STUDY GUIDE 2018/2019 -TILBURG

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Academic year

Course name

Ects

Study year

Semester

Sessions

 

Tutors

 

Examinations

 

 

Work form

EU Qualifications

2018-2019

CORE 2

5

2

1

8 weeks, Fridays from 09:30 – 17:30 pm

David Rademacher

Nasim Razavian

SKILLS TEST AND ARCHITECTUAL DESIGN PROJECT

STUDIO

a, b, c, e, g, h, i

 

 

CONTENT

Studio Constraints

Architectural thought operates on two different levels of analytical and synthetical: the analytical being concerned with the way we analyze our surrounding and our existing knowledge, while the synthetical dealing with the creation of something which is not yet there. Architectural production is the result of a constant back and forth shift between these two modes of thought. Generally, architectural students face assignments which are formulated around similar problems being oriented towards programmatic, functional, economic, and practical interests. As both the analysis and synthesis are derived from and oriented around similar problems, the projects operate relatively similar to each other. Designing, however, is not a solution to a similar problem, but it is also challenging the problem which is at stake. It is a crucial to educate both of these modes of thought and to experiment with the development of new modes of production of space.

In this course the intention is to challenge our conventions of perceiving, analyzing, and designing space through simple constraints applied in advance; to unlearn the dogmas in architectural design through the introduction of this specific method. The constraint allows to think in abstraction, it activates a system which requires the development of new modes of analysis, synthesis, and production of space.

The studio has three different phases:

The first phase is concerned with perception, data collection, measurement and documentation. Starting from a specific location in Tilburg, each student will practice a different walk within the same area, one walking a straight line, the other a circular, or one has to walk too fast and the other too slow and so on. This will already provide multiple readings of the similar location. The walk itself is a particular way to perceive our surrounding as it places the body in direct contact with the actual location. The second series of constraints are applied to their documentation tools. The tools we understand our environment with is no longer the smart phone or the camera, but it can be a clock for instance. Facing such constraints, one has to rethink the way they perceived, measured, and documented the space before and will come up with unique ideas how to solve the new obstructions.

The second phase of the studio is representation. In this phase the students will develop new notation systems based on their previous analysis and make analytical drawings, models, objects, or installations out of their findings. If the metric system is no longer the way we understand scale and it is replaced with time, how should one draw it? Thus, one has to rethink the conventions of architectural representation.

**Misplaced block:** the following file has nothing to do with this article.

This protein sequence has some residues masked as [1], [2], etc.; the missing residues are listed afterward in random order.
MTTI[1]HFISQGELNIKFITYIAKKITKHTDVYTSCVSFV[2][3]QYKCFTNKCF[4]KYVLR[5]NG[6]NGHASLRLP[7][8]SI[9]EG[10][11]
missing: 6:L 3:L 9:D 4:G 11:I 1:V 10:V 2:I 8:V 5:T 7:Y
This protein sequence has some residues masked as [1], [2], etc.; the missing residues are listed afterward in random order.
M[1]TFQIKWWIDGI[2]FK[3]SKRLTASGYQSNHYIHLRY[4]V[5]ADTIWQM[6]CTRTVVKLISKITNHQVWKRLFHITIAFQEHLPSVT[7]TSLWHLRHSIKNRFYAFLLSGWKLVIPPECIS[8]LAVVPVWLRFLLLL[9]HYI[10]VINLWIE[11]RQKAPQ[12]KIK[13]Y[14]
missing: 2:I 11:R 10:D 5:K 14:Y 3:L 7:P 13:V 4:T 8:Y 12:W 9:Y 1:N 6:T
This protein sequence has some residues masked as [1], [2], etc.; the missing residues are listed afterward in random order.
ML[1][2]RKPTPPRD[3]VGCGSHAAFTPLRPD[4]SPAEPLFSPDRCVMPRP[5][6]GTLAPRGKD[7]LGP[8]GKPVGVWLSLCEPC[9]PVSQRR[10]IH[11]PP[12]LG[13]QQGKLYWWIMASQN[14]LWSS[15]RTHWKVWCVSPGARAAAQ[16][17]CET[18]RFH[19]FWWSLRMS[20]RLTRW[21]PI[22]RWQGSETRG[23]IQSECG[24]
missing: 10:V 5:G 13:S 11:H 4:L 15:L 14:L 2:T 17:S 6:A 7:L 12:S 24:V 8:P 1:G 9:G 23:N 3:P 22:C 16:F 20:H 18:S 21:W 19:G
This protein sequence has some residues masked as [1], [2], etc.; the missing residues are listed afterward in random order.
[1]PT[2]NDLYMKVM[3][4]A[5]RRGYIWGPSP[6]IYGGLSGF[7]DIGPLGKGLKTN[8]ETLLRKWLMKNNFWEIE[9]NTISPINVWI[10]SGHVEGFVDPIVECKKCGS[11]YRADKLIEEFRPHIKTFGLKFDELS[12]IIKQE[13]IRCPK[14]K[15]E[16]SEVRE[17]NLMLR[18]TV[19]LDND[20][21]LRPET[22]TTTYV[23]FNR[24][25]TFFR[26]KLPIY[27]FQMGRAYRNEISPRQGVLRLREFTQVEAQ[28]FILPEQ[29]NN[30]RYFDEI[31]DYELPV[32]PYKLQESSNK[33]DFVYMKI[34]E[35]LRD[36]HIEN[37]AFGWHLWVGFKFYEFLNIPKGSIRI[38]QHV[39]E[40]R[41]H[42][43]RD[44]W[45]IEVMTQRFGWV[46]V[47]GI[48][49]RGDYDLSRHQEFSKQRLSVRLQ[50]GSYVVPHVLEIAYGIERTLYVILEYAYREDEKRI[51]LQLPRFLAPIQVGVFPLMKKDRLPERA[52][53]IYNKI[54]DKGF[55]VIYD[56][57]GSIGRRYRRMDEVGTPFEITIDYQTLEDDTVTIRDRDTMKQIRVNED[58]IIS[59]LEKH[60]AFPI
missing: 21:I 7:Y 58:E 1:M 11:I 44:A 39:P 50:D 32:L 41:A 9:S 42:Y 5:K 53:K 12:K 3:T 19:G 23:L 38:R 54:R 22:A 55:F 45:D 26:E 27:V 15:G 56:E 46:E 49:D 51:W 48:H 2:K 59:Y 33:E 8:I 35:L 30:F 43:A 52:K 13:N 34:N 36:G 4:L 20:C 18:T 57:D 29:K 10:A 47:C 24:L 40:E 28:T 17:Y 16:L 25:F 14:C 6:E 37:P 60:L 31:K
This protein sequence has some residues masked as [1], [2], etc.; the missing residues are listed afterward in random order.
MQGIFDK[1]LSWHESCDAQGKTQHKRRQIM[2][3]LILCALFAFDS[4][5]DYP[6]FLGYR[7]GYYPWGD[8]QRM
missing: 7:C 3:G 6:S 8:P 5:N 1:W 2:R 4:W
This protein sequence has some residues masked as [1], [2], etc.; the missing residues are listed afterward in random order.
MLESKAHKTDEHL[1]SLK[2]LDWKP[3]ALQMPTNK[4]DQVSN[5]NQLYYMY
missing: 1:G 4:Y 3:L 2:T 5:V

In the third phase the students will work on projection. The ideas and findings developed through their unique systems of analysis and representation will be materialized to an architectural project. The questions of program, site, scale, elements, and materiality will be experimented in this phase through the design of the architectural project. Finally, the materials developed during the whole process will be presented in a final exhibition.

In architectural education, theory and design are generally treated as detached themes where the former is mainly concerned with learning the existing knowledge on architectural theory (and history) and the latter focusing on the development of design skills through specific assignments. The problem of such a detachment is that the knowledge gained through theoretical courses is hardly activated in the design process. This might be one of the reasons why such a knowledge disappears in architectural practice despite its crucial relevance. Departing from such a position, the pedagogic intention behind this course is not concerned with theory and design as two separated phenomena but with the development of the theoretical thought through design and vice versa.

In this course we will focus on the notion of the constraint. We will introduce certain literary works by a peculiar group called Oulipo consisting of figures such as Raymond Queneau, Georges Perec, François Le Lionnais, Italo Calvino, and Jacques Roubaud among others. Oulipeans were speculating with new literary structures and systems to rethink the conventions of literature. Through imposing arbitrary constraints, they liberated creativity and searched for new forms of literature. We will study together how such works can be relevant for architecture. In the end of the course the student will reflect their understanding of the discussed notions and their application on their design project through a text.

 

LITERATURE

- Burkhardt, Lucius. Strollological observations and perception of the environment and the tasks facing our generations. In: Lucius Burkhardt writings

- Certeau, Michel de. 1984. "Walking in the city". Spatial stories. In: The practice of everyday life. Vol 1.

- Von Trier, Lars; Leth, Jørgen, 2003, "The Five Obstructions" (movie)

- Walker, Enrique. 2010. "Under constraint". In: Architecture as a craft: Architecture, drawing, model and position

 

EXAMINATION

Skills test and architectural design project

 

COMPETENCES

Design, Level 2

Research, Level 2

Communicating, Level 2